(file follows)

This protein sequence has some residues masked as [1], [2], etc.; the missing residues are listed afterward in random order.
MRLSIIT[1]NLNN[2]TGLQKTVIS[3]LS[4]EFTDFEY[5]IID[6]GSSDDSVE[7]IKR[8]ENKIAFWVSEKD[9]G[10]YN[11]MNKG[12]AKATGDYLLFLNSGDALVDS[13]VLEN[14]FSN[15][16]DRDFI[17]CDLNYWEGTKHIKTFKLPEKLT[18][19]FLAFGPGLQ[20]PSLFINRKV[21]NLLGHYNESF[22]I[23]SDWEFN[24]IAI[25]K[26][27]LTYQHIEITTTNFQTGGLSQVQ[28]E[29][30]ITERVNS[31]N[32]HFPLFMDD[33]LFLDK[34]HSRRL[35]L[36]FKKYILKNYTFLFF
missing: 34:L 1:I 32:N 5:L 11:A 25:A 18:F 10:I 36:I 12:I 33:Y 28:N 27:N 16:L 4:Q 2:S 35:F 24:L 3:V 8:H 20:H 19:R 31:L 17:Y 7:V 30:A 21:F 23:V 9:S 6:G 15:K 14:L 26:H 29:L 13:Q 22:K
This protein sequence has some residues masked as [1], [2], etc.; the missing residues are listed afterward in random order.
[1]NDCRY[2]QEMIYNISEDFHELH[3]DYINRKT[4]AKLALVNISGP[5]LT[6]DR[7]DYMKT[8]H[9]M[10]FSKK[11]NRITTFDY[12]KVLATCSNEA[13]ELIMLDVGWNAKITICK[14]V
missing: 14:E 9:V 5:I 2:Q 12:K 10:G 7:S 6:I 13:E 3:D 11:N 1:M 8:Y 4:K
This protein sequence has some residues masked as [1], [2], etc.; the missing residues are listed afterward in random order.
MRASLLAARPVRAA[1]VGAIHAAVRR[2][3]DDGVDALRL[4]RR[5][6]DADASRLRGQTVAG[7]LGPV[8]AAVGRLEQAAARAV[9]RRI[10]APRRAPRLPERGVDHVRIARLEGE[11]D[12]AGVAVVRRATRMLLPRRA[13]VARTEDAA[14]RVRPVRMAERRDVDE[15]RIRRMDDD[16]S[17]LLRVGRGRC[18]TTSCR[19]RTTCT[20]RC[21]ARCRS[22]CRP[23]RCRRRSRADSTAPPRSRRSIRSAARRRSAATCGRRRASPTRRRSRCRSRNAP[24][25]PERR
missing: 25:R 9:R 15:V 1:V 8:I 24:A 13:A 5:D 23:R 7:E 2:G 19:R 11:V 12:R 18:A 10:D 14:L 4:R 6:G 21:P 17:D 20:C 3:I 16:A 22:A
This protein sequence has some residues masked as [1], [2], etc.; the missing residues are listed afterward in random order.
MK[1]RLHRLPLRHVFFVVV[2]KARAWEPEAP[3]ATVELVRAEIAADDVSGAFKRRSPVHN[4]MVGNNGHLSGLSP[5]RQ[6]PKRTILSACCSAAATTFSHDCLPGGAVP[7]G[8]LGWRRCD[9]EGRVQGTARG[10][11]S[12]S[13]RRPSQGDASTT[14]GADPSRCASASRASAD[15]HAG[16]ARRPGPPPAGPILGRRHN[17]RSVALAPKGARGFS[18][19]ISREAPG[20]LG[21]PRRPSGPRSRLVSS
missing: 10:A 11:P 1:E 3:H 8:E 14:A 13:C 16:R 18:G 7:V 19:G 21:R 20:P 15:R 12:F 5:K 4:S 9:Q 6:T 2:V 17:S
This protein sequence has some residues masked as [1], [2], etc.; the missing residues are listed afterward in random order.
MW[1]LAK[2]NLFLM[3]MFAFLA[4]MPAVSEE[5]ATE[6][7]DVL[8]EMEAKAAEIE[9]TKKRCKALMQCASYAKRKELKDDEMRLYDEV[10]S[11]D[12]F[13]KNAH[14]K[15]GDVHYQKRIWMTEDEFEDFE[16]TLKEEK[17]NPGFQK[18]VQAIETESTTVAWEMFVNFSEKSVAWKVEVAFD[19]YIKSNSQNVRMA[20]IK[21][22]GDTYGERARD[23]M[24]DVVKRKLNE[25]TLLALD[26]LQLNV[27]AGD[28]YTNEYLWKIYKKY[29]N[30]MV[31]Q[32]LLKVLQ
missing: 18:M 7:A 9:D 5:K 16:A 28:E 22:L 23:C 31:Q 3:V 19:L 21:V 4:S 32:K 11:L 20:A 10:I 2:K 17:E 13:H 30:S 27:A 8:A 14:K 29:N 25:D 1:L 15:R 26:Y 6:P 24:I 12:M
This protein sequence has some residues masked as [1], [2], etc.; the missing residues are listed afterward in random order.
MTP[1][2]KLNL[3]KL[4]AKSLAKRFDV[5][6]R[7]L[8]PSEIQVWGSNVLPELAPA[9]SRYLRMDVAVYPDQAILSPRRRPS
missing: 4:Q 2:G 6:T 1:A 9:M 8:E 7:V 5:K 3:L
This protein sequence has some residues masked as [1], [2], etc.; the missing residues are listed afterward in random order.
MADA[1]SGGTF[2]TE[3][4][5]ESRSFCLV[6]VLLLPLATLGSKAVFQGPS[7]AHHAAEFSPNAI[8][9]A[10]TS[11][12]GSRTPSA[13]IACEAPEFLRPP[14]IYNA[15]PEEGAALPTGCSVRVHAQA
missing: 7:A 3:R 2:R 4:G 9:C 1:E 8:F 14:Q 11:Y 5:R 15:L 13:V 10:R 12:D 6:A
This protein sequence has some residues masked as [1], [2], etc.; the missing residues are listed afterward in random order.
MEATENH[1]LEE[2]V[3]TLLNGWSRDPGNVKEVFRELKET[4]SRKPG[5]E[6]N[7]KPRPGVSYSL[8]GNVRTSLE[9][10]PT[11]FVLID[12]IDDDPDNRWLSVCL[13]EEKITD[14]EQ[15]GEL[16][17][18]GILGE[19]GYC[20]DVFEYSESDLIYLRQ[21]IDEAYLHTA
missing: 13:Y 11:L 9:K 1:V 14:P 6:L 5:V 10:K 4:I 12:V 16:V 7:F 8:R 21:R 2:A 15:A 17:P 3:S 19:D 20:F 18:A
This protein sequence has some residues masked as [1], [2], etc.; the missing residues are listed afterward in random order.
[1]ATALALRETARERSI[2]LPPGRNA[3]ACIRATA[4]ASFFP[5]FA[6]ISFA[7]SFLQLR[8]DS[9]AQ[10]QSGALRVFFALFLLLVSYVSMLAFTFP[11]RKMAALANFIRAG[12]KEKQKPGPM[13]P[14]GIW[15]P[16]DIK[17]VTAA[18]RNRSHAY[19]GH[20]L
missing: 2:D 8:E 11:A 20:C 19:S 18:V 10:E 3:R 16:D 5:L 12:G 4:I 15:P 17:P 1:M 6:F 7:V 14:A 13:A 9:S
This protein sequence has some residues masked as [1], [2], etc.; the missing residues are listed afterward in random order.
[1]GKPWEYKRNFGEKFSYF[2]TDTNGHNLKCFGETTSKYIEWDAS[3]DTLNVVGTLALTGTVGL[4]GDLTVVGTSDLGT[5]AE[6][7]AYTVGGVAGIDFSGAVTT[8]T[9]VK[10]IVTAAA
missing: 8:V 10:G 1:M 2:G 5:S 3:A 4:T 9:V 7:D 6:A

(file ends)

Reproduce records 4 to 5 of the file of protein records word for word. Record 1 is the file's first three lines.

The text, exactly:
This protein sequence has some residues masked as [1], [2], etc.; the missing residues are listed afterward in random order.
MK[1]RLHRLPLRHVFFVVV[2]KARAWEPEAP[3]ATVELVRAEIAADDVSGAFKRRSPVHN[4]MVGNNGHLSGLSP[5]RQ[6]PKRTILSACCSAAATTFSHDCLPGGAVP[7]G[8]LGWRRCD[9]EGRVQGTARG[10][11]S[12]S[13]RRPSQGDASTT[14]GADPSRCASASRASAD[15]HAG[16]ARRPGPPPAGPILGRRHN[17]RSVALAPKGARGFS[18][19]ISREAPG[20]LG[21]PRRPSGPRSRLVSS
missing: 10:A 11:P 1:E 3:H 8:E 14:A 13:C 16:R 18:G 7:V 19:G 21:R 20:P 15:R 12:F 5:K 4:S 9:Q 6:T 2:V 17:S
This protein sequence has some residues masked as [1], [2], etc.; the missing residues are listed afterward in random order.
MW[1]LAK[2]NLFLM[3]MFAFLA[4]MPAVSEE[5]ATE[6][7]DVL[8]EMEAKAAEIE[9]TKKRCKALMQCASYAKRKELKDDEMRLYDEV[10]S[11]D[12]F[13]KNAH[14]K[15]GDVHYQKRIWMTEDEFEDFE[16]TLKEEK[17]NPGFQK[18]VQAIETESTTVAWEMFVNFSEKSVAWKVEVAFD[19]YIKSNSQNVRMA[20]IK[21][22]GDTYGERARD[23]M[24]DVVKRKLNE[25]TLLALD[26]LQLNV[27]AGD[28]YTNEYLWKIYKKY[29]N[30]MV[31]Q[32]LLKVLQ
missing: 18:M 7:A 9:D 5:K 16:A 28:E 22:L 23:C 31:Q 3:V 19:L 21:V 4:S 32:K 11:L 20:A 10:I 2:K 17:E 13:H 30:S 27:A 8:A 14:K 29:N 25:D 1:L 15:R 26:Y 6:P 24:I 12:M